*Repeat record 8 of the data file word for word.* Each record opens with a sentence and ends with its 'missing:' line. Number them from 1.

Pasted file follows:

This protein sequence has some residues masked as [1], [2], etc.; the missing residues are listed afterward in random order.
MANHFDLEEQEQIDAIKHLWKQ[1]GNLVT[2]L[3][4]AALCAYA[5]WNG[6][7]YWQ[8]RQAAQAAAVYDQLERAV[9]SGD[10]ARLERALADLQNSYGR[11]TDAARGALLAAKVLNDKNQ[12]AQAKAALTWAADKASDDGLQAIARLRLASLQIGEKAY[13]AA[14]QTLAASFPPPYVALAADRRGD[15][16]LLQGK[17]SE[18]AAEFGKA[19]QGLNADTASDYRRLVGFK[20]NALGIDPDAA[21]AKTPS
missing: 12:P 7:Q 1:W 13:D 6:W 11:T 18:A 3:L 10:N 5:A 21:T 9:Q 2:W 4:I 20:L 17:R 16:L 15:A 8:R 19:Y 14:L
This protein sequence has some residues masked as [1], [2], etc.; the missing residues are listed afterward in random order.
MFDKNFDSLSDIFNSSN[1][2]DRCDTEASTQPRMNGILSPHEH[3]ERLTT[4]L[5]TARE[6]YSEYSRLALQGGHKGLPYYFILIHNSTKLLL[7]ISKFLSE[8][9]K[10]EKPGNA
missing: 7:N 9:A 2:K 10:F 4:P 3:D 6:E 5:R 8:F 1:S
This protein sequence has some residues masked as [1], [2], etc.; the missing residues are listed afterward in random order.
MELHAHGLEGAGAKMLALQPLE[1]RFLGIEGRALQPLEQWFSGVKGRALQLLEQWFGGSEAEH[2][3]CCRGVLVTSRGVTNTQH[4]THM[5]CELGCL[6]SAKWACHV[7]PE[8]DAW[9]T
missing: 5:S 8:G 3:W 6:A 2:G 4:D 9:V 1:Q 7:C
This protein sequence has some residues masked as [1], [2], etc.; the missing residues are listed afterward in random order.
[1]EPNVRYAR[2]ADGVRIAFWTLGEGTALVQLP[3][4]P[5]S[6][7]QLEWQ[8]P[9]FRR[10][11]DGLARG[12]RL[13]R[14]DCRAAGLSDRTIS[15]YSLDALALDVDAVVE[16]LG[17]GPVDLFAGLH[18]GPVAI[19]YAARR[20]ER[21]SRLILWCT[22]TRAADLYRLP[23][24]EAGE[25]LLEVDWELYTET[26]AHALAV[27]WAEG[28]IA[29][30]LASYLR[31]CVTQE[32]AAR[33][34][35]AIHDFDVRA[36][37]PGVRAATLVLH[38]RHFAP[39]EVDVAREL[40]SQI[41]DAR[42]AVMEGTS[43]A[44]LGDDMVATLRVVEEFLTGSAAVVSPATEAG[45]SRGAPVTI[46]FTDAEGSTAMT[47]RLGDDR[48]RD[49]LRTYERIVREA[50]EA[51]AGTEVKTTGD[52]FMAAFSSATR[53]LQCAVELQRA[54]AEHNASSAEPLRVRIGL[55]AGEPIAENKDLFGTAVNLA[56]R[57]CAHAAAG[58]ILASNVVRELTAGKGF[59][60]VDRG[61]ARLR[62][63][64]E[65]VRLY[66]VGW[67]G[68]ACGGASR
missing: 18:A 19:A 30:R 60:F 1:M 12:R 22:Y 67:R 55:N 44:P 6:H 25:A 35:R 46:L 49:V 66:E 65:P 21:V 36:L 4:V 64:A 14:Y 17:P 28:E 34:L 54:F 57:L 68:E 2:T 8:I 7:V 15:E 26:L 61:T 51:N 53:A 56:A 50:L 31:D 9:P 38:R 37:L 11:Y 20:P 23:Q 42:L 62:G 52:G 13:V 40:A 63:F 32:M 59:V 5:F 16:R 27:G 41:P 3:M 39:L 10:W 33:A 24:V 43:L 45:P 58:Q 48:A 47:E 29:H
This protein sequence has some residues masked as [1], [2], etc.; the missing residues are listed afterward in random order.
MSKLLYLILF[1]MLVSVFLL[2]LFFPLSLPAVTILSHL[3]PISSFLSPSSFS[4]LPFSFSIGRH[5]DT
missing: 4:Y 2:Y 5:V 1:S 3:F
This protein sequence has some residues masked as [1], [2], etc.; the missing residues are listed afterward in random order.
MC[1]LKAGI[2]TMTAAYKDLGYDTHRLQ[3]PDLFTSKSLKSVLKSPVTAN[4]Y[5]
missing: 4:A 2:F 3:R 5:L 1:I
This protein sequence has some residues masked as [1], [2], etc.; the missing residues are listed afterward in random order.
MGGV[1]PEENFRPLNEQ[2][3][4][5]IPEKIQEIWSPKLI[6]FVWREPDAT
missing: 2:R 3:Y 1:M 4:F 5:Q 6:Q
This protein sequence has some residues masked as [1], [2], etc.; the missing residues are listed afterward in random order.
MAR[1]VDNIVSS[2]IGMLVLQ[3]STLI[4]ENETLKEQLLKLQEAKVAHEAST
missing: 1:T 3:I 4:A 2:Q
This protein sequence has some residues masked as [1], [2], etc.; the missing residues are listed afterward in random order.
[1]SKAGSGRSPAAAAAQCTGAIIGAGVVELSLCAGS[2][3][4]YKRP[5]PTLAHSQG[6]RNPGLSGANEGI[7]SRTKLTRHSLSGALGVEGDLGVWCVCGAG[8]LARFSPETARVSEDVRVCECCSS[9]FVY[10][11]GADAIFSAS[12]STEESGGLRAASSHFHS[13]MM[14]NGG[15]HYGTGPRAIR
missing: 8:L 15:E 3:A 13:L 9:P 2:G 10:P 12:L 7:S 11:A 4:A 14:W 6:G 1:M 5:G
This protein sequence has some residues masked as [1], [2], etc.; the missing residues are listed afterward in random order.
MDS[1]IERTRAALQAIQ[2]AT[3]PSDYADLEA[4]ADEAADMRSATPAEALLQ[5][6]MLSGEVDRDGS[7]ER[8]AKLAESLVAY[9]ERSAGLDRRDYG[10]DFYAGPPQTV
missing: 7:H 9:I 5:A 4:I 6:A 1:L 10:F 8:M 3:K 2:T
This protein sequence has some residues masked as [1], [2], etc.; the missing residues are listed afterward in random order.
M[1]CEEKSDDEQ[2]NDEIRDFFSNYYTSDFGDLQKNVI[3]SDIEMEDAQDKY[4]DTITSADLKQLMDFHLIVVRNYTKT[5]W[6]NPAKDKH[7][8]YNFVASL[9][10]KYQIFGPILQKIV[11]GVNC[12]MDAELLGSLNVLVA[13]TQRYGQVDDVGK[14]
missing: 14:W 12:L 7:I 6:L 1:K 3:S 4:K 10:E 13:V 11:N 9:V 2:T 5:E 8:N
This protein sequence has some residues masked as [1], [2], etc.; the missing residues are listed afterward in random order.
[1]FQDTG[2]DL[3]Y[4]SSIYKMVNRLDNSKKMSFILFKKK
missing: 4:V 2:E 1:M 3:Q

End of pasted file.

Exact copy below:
This protein sequence has some residues masked as [1], [2], etc.; the missing residues are listed afterward in random order.
MAR[1]VDNIVSS[2]IGMLVLQ[3]STLI[4]ENETLKEQLLKLQEAKVAHEAST
missing: 1:T 3:I 4:A 2:Q